Facebook intends to extend security features
According to Facebook's own statistics, only 0.06 per cent of all log-in attempts to the social networking service are compromised. This figure is part of a security infographic Facebook released on the occasion of "National Cybersecurity Awareness Month", a few days ago, to illustrate how seriously the company is taking the security of its users. However, a total of approximately one billion log-ins per day suggests that 600,000 of them will be "compromised" – an alarmingly high number.
Unsurprisingly, the figure soon made the rounds and has forced Facebook to provide further explanations: talking to Ars Technica, a company spokesperson confirmed that Facebook does indeed block about 600,000 log-ins per day. However, the representative noted that the word "compromised" in the infographic refers to log-ins where Facebook isn't absolutely confident that the account's true owner is trying to access the account. In such cases, the spokesperson said that Facebook will block access and request a form of authentication that doesn't involve a user name and password. There is no security issue with Facebook itself, he added.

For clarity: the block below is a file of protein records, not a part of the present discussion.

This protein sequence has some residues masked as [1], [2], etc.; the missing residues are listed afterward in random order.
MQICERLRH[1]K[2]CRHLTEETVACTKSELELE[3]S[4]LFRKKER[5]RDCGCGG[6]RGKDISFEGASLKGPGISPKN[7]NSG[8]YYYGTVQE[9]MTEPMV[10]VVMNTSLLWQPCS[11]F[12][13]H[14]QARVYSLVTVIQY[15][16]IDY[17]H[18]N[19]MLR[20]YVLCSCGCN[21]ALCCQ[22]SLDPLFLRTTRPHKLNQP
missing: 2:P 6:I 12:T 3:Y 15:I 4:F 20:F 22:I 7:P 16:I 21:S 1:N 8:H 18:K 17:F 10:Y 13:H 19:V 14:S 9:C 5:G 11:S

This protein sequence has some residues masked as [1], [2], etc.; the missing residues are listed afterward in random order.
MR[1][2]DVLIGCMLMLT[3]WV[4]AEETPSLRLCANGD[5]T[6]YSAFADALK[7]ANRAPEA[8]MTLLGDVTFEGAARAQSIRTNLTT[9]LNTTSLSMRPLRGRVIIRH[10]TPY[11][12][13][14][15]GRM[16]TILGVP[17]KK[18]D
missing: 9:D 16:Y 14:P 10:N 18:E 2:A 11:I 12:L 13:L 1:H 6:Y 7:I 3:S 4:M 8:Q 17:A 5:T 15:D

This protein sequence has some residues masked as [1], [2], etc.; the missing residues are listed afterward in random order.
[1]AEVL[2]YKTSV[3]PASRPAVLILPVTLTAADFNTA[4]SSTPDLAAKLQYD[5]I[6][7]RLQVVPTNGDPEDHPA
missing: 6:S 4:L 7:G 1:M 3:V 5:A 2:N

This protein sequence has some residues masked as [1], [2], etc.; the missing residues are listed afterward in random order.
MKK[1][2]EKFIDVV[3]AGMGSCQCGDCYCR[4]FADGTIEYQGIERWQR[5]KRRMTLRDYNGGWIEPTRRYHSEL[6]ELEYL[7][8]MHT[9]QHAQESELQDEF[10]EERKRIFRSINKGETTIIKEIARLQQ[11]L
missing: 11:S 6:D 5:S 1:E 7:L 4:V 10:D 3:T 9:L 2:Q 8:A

Source: Facebook Apparently, most accounts are compromised from outside of Facebook, such as when account holders use the same log-in information for multiple services. If this account data is stolen from one of the services, or a user falls prey to a phishing attack, the stolen account information can often also be used easily to log into Facebook.
To prevent successful log-ins with stolen account data, "Login Approvals" have been available for some time: users can authenticate via a code that is sent as a text message to their mobile phone when they log in from an unrecognised computer
In the coming weeks, Facebook plans to introduce an additional security mechanism that is listed as "Guardian Angels" in the infographic. When their email accounts are blocked, users cannot reset their Facebook account passwords via the usual mechanism. In such an emergency, users will be able to nominate three "trusted friends" to whom Facebook will send codes. The Facebook account can only be accessed if all three codes are entered. Facebook also plans to improve user security via app-specific passwords ("App Passwords").